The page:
Irish Rep presents a new staging of Irish master Sean O’Casey’s 1923 drama about a young poet who gets pulled into the chaos of Irish War of Independence after a rumor spreads that he is an IRA assassin. More…
It’s 1921, and the Irish War of Independence rages on the streets of Dublin as Irish revolutionaries clash with British auxiliary forces. Aspiring poet Donal Davoren tries to avoid the conflict, but when Donal learns of a rumor that he is a gunman on the run, he cannot resist the curiosity it stirs in beautiful young Minnie Powers…and he cannot escape the attention of his other neighbors. As the rumor grows, the war outside moves closer to home with tragic consequences.
"The Shadow of a Gunman" is being presented in repertory along with the other two plays of Sean O’Casey’s "Dublin Trilogy" ("Juno and the Paycock" and "The Plough and the Stars") as Irish Rep’s "O’Casey Cycle."
"Ciarán O'Reilly has done an extraordinarily fine job of bringing this material to stinging, tragicomic life, making moot conventional criticism of the play's reputedly uneven blend of comedy and tragedy. Each member of the mostly Irish and Irish-American ensemble gives O'Casey's unusually vivid dialogue, spoken in thick North Irish brogues, the kind of dynamic force it requires while embodying their characters' physical attributes with a perfect tone of heightened naturalism." Full Review
“One of the best things you’ll see in 2019...O’Casey’s play starts out funny. You enjoy the poetry of the language and the precision of the performances...who are playing familiar Irish characters...Then the play takes a hard turn and you’re in the world of tragedy...The 10-person cast are perfect...O’Reilly hits each note so that the language is ever rhythmical and sharp...’The Shadow of a Gunman’ has heart, pathos, humor, and wit. It also has grief, one that will be sure to stay with you aw... Full Review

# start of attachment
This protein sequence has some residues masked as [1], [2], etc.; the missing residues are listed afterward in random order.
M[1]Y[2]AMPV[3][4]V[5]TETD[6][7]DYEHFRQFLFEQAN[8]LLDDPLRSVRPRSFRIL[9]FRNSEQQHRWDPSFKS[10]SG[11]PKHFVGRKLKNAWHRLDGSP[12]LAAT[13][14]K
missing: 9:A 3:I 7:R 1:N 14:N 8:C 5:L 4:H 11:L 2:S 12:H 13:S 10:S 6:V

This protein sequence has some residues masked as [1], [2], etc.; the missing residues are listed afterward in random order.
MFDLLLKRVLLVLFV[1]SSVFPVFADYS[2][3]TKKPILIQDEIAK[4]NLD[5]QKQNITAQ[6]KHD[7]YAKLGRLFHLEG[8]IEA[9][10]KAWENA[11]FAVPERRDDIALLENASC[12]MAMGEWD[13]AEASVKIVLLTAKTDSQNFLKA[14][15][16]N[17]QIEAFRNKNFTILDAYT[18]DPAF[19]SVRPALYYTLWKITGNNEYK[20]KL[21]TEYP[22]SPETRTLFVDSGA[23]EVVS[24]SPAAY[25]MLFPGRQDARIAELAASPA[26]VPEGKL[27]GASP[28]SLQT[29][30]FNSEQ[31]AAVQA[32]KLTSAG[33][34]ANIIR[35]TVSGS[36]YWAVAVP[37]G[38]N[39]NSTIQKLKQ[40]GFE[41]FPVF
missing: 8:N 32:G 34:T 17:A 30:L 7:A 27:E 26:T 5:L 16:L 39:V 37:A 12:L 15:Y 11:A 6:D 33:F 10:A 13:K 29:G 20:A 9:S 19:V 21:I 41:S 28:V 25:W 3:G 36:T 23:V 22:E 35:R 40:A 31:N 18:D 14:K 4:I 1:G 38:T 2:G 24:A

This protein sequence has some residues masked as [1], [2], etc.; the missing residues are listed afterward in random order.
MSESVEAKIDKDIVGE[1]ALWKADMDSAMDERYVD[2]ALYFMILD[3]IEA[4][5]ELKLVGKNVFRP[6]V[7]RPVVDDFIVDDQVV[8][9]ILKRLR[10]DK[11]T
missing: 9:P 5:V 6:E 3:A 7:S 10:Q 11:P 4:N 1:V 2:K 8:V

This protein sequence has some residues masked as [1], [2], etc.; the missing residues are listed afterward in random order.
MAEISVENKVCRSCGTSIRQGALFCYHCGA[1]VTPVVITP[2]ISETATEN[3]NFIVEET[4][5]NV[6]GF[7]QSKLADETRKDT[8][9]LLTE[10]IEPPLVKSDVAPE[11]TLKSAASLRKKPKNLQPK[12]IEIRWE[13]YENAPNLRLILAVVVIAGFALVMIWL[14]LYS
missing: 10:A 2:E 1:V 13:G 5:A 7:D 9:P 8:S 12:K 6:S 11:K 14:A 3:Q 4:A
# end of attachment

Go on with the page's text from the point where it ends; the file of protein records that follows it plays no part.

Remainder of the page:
“’The Shadow of a Gunman’ is a period piece wonderfully revived, not reimagined, that has relevance today as both theater and as human drama. The play takes place in 1920 during the Irish War of Independence...The Irish Repertory Theatre is mounting all three of O’Casey’s Dublin plays...They are a true gift the Irish Rep is giving to us all. As a theatre lover, I urge you to partake of their excellent work and offerings.” Full Review
"The drama’s power is fully realized in this staging directed by Ciarán O’Reilly with an effective buildup to the shattering climax. The company, with its customary dependability, has assembled a superb cast that milks every bit of the drama...It is remarkable how successful the author is in setting the stage and following through with a tense buildup in a complex play that is only 105 minutes long." Full Review
“Thrilling new production...Superbly performed...As excellent a production of the play as you're ever likely to see...Characters come off as Shakespearean clichés, but the actors...get us through...That quibble aside, ‘The Shadow of a Gunman’ showcases O'Casey's unquestionable talent for blending the comic with the tragic. O'Reilly makes the transition from one to the other as natural as day to dusk...The realism of the production is one of its strongest suits.” Full Review
"Director Ciaran O’Reilly has outdone himself by transforming the intimate Greenburger Mainstage into a run-down Dublin tenement...Despite its reputation as nascent — even second tier — O’Casey, the play is efficiently structured, building powerfully to a tension and paranoia-soaked climax. As for the production, it’s top notch and reeks of quality. I’ve already mentioned Mr. O’Reilly’s enveloping, beautifully-detailed staging, but ultimately the success of any play lies in its acting." Full Review